Sen. McLachlan: Border tolls would discriminate against greater Danbury residents (Hartford Courant)

February 20, 2015

Article as it appeared in the Hartford Courant
Lawmaker Pushes Tolls To Rescue Transportation Budget
Guerrera: Connecticut highway tolls could bring in nearly $20 billion, mostly from out-of-state drivers

By Don Stacom

Hartford Courant
February 20, 2015

HARTFORD — The day after Gov. Dannel P. Malloy proposed the costliest transportation initiative in state history, Rep. Tony Guerrera, D-Rocky Hill, was campaigning for what he says is an obvious way to help pay for it: Highway tolls.

“This is something we should have done years ago. We’ve got a study that shows tolls could bring in nearly $20 billion in 30 years,” Guerrera said in an interview Thursday. “How do you say ‘no’ to that, when you know 75 percent of it would come from out-of-state drivers?”

Toll proponents and detractors have begun marshaling their supporters for next Wednesday, when the General Assembly’s powerful transportation committee convenes a hearing on whether to collect tolls on highways near the major border crossings from New York, Massachusetts and Rhode Island. The tolls, in Guerrera’s plan, would not involve booths on the highway, but electronic transponders that let cars speed by.

Guerrera, the committee’s co-chairman, was a lone voice several years ago when he staked out the politically treacherous position of endorsing tolls. Since then, he has steadily hammered away at the idea, picking up a degree of support as Connecticut’s transportation funding outlook — much like the nation’s — has darkened. His central selling point has held steady: The state has no other way to pay for backlogged highway and bridge repairs.

“We know the gas tax won’t work, and we know that we have billions of dollars work that has to be done,” Guerrera said. “And we know our own drivers are paying tolls in New York, Massachusetts and other states.”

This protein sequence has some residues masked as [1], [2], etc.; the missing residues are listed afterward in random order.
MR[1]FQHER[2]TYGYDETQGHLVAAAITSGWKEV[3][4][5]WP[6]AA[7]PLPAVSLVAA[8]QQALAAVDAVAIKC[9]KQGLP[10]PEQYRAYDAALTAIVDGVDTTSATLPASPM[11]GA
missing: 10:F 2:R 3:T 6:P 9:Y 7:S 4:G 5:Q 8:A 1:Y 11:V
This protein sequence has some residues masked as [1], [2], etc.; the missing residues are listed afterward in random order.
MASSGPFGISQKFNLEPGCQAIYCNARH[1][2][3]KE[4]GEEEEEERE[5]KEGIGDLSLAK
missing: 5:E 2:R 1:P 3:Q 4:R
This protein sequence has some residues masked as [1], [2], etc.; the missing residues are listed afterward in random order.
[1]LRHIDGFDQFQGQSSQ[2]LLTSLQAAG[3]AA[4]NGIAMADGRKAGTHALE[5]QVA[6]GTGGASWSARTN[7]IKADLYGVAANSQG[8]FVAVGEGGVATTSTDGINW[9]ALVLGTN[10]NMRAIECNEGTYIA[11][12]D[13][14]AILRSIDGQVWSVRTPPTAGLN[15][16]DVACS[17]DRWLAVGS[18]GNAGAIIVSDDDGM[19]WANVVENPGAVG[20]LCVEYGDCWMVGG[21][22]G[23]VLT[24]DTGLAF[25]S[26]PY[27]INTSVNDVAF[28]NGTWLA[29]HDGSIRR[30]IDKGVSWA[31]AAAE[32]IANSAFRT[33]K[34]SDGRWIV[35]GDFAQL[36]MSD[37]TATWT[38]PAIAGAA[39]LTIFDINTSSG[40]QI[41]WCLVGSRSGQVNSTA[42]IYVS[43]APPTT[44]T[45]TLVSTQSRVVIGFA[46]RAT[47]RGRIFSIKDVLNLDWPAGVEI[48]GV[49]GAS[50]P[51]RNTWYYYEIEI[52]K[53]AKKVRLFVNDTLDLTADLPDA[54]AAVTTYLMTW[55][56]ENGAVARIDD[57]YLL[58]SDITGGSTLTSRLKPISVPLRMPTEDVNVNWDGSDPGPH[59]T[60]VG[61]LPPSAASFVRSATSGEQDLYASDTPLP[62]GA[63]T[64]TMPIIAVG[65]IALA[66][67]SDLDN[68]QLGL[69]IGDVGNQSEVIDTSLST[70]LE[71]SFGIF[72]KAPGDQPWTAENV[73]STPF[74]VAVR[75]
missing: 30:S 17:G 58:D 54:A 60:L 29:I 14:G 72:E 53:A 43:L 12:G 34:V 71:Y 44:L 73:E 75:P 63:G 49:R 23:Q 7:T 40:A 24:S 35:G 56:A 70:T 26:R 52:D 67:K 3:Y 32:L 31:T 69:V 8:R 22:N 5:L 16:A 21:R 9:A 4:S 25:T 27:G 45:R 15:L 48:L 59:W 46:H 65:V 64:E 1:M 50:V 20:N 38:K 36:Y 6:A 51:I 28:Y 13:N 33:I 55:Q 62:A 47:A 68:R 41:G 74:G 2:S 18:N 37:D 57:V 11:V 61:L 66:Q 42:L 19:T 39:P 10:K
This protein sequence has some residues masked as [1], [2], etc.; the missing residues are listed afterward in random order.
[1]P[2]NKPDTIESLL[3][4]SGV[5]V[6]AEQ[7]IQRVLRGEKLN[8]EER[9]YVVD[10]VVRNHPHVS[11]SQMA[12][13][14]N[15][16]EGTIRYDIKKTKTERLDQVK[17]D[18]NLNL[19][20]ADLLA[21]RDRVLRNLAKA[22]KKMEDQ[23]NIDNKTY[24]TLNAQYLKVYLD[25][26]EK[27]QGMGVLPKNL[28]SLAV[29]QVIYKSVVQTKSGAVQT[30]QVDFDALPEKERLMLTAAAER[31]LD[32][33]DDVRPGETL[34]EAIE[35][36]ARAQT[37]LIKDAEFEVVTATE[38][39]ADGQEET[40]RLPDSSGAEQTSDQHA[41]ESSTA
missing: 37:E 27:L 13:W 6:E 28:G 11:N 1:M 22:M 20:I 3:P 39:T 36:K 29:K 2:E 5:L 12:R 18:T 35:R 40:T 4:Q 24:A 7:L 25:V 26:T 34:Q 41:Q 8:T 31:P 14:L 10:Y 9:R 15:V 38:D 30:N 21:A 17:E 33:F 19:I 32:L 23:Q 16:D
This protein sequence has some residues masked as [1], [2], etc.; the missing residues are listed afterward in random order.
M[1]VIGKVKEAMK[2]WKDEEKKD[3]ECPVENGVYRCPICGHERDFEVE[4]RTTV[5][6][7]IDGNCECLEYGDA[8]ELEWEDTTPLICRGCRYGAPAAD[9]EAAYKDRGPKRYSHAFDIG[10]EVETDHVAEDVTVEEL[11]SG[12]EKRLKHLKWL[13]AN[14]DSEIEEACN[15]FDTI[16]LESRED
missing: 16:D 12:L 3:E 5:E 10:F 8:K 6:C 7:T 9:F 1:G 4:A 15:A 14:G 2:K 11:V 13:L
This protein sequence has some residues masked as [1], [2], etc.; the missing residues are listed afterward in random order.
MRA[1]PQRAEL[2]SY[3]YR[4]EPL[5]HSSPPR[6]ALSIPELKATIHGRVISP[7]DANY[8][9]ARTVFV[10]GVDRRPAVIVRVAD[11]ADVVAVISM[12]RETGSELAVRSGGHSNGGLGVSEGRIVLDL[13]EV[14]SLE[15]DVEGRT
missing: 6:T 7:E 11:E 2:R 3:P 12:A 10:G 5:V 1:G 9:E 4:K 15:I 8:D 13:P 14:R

Republican lawmakers from the border communities are among the harshest critics of the idea.

“Border tolls would discriminate against Connecticut residents who live near a State line, including thousands of greater Danbury residents,” said Sen. Michael McLachlan, R-Danbury. “In addition, tolls are taxes, and we are overtaxed already. I will be doing a full court press from now until Wednesday to let my constituents know about this public hearing and how they can testify against this very bad idea.”

There’s plenty of opposition from the trucking lobby, too, which opposes tolls anywhere on existing interstates.

“This move is inefficient, inequitable and illegal,” Michael J. Riley, president of the Motor Transport Association of Connecticut, wrote last month in an op-ed in The Courant.

Nevertheless, some opponents appear to be hedging their bets. Sen. John Kissel, R-Enfield, is firmly in the anti-toll camp, but is proposing a state Constitutional amendment this year to ensure that if tolls ever come to Connecticut highways, the revenue must be used only for transportation.

That’s a measure that Guerrera endorses.

“Whatever we have to do to let our constituents know this money goes only to transportation infrastructure, let’s do it,” he said. “I’ll support a Constitutional amendment. The taxpayers should know we couldn’t be more serious about this.”

Cambridge Systematics, a transportation consulting firm reported to the General Assembly six years ago that border tolls could yield anywhere from $4 billion to more than $19 billion over 30 years, depending mostly on whether prices are set at $1, $3 or $5.

When Malloy presented his “Let’s Go CT!” $100 billion statewide transportation initiative on Wednesday, his budget director said no form of tolling could pay for all of it.

Guerrera countered that $20 billion would go a long way toward helping. Combined with regular year-to-year state funding and federal grants, it would bring the state a lot closer to the target, he said.

“Remember, we’re talking about 74.8 percent of this coming from out-of-state people who are just driving through,” he said. “At the same time, let’s cut our gas tax in half. Let’s give residents of the border towns a tax break if they document that they’re commuting [through tolls].”

Connecticut tore down its toll booths after a deadly crash at the Stratford I-95 toll plaza in 1983. Modern toll systems in Florida, Toronto and elsewhere use an advanced transponder technology that lets cars speed through at highway speed, Guerrera noted. For vehicles without transponders, overhead cameras would photograph license plates and mail bills to a car’s owner.

“It’s important to realize we’re not talking about going back to toll booths. There’s not stopping, no slowing,” said Guerrera, who promised to work with privacy advocates who want protection of individual’s recorded license plate and toll data.

“We can work out a lot of the concerns people have,” he said. “But what I’m saying is, let’s get our infrastructure into A-plus condition, let’s maintain it the way we should, and then hopefully we don’t have to revisit this for another century.”